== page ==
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Goodyear converts rice waste to... silica?!

Posted on September 22, 2014

Rice husk waste once headed for landfills is now helping the Goodyear Tire & Rubber Co. produce fuel-efficient tires. Goodyear says it will utilize ash left over from the burning of rice husks to produce electricity as an environmentally friendly source of silica for use in its tires.

The company has tested silica derived from rice husk ash over the last two years at its Innovation Center in Akron, Ohio, and found its impact on tire performance to be equal to traditional sources. Goodyear is negotiating with potential suppliers to purchase rice husk ash silica for use in its tires.

“The use of rice husk ash will provide Goodyear an alternative source of silica while helping reduce the amount of rice husk waste being landfilled,” says Joseph Zekoski, interim chief technical officer.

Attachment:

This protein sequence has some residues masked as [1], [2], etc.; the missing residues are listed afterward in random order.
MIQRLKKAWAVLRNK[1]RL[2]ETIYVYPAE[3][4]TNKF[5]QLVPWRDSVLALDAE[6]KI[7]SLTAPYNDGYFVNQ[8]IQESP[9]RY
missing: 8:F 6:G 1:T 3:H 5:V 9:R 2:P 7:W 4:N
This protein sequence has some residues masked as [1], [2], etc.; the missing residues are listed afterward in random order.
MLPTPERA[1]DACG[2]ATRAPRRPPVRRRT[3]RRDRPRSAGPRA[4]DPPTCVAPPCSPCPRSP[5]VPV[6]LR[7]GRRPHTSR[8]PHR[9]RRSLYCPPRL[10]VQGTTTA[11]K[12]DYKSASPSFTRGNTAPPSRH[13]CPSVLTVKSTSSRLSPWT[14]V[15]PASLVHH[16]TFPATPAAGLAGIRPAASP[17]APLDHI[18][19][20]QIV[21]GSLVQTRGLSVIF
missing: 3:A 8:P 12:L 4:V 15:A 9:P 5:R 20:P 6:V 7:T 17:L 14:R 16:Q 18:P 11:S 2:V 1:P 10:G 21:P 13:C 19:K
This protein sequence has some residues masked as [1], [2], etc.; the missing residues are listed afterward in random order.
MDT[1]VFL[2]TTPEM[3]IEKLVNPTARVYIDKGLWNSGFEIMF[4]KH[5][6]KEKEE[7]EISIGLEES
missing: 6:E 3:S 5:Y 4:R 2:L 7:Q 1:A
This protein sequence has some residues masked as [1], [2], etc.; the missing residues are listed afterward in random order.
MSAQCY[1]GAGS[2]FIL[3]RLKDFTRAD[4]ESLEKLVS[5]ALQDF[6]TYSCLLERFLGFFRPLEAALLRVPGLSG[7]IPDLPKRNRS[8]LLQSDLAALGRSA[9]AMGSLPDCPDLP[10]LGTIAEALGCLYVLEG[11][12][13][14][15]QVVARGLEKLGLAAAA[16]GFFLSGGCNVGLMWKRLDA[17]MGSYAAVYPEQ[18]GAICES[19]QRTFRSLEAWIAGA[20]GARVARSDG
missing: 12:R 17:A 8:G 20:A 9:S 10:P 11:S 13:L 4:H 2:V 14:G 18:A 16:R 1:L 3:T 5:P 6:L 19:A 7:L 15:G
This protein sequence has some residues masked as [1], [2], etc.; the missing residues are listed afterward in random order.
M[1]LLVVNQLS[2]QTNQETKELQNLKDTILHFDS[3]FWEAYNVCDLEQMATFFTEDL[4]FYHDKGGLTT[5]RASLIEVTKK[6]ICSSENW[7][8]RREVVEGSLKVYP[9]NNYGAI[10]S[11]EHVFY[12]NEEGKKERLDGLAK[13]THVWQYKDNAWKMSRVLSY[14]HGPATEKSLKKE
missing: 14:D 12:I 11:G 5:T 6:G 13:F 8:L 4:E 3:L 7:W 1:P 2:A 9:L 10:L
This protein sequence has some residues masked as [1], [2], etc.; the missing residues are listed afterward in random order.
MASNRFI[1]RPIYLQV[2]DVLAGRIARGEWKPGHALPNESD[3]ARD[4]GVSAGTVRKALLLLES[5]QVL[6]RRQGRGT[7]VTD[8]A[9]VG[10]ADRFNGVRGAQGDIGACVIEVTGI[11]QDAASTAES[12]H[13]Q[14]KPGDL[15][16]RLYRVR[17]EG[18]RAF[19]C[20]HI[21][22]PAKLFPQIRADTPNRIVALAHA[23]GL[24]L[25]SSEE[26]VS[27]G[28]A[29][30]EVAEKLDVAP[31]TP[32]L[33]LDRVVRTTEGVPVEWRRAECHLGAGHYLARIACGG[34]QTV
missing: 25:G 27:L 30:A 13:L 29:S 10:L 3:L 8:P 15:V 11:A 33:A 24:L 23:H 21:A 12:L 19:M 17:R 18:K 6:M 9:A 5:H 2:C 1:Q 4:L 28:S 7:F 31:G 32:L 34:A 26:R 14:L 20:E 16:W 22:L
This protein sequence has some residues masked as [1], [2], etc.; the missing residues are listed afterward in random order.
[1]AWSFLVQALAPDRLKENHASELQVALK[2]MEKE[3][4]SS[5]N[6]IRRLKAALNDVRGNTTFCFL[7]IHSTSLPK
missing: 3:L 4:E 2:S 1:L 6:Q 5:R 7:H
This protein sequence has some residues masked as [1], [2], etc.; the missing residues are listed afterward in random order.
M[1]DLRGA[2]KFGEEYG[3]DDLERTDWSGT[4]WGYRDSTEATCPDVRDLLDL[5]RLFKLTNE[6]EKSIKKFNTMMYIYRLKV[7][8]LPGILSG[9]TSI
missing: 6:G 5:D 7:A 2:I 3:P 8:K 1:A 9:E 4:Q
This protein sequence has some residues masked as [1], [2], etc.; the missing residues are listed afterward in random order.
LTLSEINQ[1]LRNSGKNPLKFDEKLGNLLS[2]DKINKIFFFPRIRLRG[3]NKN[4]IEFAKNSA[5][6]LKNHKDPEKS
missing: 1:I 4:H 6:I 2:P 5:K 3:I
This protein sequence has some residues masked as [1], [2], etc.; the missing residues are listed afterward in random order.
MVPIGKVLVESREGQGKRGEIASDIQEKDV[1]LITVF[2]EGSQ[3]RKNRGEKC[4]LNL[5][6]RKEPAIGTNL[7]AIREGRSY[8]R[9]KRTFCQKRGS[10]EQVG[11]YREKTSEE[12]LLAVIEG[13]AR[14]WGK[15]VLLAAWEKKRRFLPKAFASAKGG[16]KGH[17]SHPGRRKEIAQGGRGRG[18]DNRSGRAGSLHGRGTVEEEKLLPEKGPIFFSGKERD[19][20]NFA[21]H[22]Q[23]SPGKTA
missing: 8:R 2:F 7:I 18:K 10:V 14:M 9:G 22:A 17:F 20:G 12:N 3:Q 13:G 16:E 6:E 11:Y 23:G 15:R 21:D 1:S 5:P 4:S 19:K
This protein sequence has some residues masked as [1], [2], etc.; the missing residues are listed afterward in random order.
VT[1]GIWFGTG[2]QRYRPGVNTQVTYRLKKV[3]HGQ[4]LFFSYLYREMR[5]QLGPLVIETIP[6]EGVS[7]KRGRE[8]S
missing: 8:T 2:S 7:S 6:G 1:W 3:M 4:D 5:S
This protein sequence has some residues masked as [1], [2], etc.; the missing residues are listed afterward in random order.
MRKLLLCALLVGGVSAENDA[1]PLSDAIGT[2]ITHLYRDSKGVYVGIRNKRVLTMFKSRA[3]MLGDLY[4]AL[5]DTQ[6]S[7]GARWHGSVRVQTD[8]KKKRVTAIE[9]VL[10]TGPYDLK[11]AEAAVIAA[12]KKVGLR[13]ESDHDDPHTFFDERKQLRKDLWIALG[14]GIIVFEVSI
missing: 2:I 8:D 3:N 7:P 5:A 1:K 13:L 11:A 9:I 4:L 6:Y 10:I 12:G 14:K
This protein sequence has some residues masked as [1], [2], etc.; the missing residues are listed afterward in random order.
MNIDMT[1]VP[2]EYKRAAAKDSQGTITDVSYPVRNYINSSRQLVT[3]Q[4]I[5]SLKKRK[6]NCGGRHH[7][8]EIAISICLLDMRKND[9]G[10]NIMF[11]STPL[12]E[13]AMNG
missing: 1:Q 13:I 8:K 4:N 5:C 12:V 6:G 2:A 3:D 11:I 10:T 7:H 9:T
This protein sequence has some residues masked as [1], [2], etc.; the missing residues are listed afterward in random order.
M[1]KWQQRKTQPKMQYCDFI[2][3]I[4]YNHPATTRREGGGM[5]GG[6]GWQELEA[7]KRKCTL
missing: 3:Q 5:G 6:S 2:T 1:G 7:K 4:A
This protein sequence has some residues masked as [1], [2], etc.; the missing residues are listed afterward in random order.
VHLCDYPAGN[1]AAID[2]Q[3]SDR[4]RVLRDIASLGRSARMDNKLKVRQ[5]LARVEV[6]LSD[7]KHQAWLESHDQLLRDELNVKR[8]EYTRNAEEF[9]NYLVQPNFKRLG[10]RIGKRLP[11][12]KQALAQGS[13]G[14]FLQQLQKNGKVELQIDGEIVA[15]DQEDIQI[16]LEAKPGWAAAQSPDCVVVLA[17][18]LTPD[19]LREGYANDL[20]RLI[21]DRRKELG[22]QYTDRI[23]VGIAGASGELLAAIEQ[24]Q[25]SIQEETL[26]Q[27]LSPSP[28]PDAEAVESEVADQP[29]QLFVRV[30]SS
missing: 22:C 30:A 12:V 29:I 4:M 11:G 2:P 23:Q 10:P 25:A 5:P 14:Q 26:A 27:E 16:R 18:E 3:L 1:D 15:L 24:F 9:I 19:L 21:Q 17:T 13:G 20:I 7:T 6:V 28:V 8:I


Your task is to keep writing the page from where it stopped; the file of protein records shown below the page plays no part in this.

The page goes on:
Each year, more than 700 million tons of rice are harvested worldwide, according to the Food and Agricultural Organization of the United Nations, and disposing of the rice husks is an environmental challenge. As a result, husks often are burned to generate electricity and reduce the amount of waste shipped to landfills.

Silica is mixed with rubber in tire treads to increase the rubber’s strength and help reduce rolling resistance, which improves fuel economy. It also can have a positive impact on a tire’s traction on wet surfaces.

“Goodyear’s innovation efforts are focused on making tires more environmentally friendly -- in their materials, in their performance and in the manufacturing process,” says Zekoski. “For example, we continue to explore ways to increase the fuel efficiency of tires.

"We strive to help consumers keep their tires operating optimally, through innovations such as Air Maintenance Technology. And we look to renewable resources, including soy bean oil, to replace petroleum-based materials in tires.”

To learn more about Goodyear’s commitment to the environment, visit its corporate responsibility website at http://www.goodyear.com.

Related Topics: Joseph Zekoski, tire technology

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